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Trump visit: Minneapolis road closures, lots of cops and more

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President Trump listens to a question from the media.
President Trump listens to a question from the media as he speaks after a signing ceremony for a trade agreement with Japan in the Roosevelt Room of the White House on Monday.
Evan Vucci | AP Photo

When President Trump visits Minnesota on Thursday, traffic snarls and crowds are expected in downtown Minneapolis where he will host a campaign rally at Target Center.

“Our strong advice is that if you don't have to be in those areas that day, don't. Just simply don't. Avoid the aggravation,” said Minneapolis police spokesperson Lt. John Elder.

Trump’s visit comes amid a struggle with Congress over impeachment proceedings that have sparked tension on all sides.

The campaign rally is scheduled to begin at 7 p.m.

If you’re in Minneapolis or plan to take part in any of the day’s events, here’s a rundown of what’s going to happen.

Road closures start at 8 p.m. Wednesday

They include the following:

  • Interstate 394 exit ramp to 6th Street North

  • 1st Avenue North from 6th Street North to 8th Street North

  • HOV entrance ramp at 3rd Avenue North and 5th Street North

  • 6th Street North from 1st Avenue North to 2nd Avenue North

  • 2nd Avenue North from 5th Street North to 10th Street North

  • 7th Street North from Hennepin Avenue to 10th Street North

  • Twins Way from 7th Street North to 10th Street North

On Thursday at 9 a.m., access to Ramps A and B will be restricted, according to the city.

Both Trump and Vice President Mike Pence will travel in the Twin Cities metro by motorcade. Past presidential motorcades have temporarily closed interstates and other roads along the president’s path, as well as surrounding roads and overpasses.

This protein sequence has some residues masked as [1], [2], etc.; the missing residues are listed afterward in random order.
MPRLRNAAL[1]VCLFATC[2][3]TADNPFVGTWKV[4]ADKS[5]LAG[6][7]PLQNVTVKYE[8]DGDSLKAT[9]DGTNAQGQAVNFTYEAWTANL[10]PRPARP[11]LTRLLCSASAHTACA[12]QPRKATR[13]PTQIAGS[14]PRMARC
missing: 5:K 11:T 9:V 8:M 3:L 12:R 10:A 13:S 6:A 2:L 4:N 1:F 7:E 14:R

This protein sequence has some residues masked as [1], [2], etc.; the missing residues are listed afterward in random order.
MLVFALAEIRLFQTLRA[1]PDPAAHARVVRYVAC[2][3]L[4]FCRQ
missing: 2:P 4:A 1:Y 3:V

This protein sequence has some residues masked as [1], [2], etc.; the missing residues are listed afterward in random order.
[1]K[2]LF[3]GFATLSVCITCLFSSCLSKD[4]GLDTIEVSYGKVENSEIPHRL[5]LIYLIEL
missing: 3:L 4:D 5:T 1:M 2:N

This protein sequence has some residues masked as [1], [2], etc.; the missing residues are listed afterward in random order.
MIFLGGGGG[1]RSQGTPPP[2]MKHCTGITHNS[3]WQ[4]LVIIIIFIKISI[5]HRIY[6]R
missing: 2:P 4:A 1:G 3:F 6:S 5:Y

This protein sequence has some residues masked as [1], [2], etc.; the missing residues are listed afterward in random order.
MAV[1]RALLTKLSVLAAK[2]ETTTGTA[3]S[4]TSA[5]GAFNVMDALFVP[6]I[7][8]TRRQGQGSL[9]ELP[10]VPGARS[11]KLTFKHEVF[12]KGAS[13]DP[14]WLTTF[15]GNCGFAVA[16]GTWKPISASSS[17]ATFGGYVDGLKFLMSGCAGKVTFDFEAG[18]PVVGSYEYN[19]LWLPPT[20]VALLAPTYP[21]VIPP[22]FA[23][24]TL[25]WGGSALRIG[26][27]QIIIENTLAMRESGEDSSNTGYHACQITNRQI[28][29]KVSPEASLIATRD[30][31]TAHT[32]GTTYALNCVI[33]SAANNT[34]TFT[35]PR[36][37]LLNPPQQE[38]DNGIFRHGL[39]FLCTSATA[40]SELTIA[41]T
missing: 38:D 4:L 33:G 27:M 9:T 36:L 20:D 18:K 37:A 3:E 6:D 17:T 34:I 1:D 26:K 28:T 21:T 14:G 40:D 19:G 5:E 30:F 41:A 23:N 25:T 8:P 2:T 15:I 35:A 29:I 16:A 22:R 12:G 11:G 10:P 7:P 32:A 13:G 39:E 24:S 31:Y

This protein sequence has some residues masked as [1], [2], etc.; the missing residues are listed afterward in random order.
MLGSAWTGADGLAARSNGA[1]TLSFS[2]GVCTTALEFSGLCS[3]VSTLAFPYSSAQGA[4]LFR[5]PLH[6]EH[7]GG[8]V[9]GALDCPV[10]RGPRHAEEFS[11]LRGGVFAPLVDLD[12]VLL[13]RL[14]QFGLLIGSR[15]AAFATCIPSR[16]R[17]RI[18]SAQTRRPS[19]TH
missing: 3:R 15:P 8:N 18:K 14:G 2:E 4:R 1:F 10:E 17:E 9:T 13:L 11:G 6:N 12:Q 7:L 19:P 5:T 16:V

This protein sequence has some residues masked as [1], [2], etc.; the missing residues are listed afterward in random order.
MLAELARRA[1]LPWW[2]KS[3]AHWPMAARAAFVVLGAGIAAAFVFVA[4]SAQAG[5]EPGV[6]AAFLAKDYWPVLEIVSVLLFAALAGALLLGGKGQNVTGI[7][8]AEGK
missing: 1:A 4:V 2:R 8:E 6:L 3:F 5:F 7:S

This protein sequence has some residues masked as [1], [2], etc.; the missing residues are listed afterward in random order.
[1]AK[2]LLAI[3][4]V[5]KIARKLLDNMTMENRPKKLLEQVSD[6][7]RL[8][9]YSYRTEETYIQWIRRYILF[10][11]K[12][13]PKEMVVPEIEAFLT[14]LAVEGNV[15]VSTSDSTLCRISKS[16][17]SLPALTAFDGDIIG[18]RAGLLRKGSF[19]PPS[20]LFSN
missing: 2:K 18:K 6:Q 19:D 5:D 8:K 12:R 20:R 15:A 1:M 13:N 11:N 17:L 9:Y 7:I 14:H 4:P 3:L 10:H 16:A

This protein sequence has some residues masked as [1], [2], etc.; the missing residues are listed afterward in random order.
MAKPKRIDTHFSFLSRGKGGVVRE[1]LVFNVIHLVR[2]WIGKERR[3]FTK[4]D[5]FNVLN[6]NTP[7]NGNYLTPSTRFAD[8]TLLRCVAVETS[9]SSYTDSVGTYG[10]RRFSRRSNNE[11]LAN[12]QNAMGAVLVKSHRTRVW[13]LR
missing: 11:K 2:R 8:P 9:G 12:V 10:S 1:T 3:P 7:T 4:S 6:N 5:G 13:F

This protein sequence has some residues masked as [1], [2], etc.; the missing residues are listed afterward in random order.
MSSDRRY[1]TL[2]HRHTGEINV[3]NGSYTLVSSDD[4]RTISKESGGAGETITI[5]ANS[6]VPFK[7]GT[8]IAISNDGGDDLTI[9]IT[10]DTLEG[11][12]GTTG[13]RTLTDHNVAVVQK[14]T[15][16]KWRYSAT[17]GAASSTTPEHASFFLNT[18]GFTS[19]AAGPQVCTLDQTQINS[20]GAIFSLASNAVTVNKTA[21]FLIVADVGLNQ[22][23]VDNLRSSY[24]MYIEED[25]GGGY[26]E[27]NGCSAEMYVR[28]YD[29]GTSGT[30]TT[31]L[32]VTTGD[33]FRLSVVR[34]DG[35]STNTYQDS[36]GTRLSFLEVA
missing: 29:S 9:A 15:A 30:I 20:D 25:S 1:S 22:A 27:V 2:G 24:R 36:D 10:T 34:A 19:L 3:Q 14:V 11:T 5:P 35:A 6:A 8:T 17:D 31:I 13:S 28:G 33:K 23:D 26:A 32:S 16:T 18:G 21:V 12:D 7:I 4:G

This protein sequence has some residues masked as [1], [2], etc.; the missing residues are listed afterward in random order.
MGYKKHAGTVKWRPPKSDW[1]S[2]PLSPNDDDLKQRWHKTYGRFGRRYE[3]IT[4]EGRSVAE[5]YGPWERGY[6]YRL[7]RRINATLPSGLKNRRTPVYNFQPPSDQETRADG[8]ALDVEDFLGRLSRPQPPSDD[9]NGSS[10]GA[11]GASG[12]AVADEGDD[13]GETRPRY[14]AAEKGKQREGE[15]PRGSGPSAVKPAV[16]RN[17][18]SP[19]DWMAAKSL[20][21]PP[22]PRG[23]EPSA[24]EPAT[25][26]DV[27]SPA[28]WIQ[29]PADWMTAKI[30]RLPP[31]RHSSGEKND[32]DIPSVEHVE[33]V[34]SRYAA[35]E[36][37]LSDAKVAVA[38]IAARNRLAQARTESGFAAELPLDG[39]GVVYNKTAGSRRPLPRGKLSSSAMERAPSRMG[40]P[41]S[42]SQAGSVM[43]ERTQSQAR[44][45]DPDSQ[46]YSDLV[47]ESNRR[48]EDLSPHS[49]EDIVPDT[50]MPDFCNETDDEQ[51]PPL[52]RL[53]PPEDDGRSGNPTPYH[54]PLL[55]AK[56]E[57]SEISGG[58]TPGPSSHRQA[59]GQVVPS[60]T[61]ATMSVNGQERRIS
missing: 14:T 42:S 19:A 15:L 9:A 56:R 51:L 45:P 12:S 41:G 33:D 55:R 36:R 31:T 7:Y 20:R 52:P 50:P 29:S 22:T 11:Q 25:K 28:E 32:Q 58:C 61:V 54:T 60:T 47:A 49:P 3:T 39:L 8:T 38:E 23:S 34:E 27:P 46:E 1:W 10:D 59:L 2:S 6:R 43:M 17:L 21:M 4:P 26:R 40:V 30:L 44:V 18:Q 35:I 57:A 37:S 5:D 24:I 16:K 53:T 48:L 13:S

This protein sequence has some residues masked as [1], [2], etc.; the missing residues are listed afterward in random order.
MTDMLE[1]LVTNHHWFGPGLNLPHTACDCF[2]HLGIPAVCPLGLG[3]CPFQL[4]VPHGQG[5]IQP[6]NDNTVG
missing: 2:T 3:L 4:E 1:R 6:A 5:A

Elder said the routes of the motorcades are not public information.

There’ll be a heavy police presence

In addition to Minneapolis officers, Elder said the department is working with the Hennepin County Sheriff’s Office, University of Minnesota police, Metro Transit police and the State Patrol, as well as other local and federal law enforcement agencies.

Other major events like the Super Bowl and Final Four have given Minneapolis law enforcement experience handling large crowds, Elder said, adding that the high staff level is not intended to stop peaceful protests.

“It's really meant to protect and preserve the integrity of everybody there for whatever purpose they’re there for that’s law-abiding,” he said.

Target Center will be the center of activity

The venue didn’t say how many free tickets the Trump campaign had distributed for the event, but Target Center’s official capacity is listed as 19,356.

Jennifer Carnahan, chair of the Minnesota Republican Party, told WCCO TV that people hoping to secure a spot at the rally should show up well ahead of when doors open at 4 p.m.

“If people think showing up at 2 p.m. or 3 p.m. hoping that they will get in, I think they will have a very difficult time,” she said. “We always encourage people to go as early as possible, maybe 9 a.m. or 10 in the morning.”

Protests are planned

Facebook event pages of anti-Trump protest organizers have tens of thousands of RSVPs. But it’s difficult to know for sure how many will show up.

“We will obviously be working with those to ensure that their First Amendment rights are respected while still providing a safe atmosphere for everyone that's in the area,” Elder said.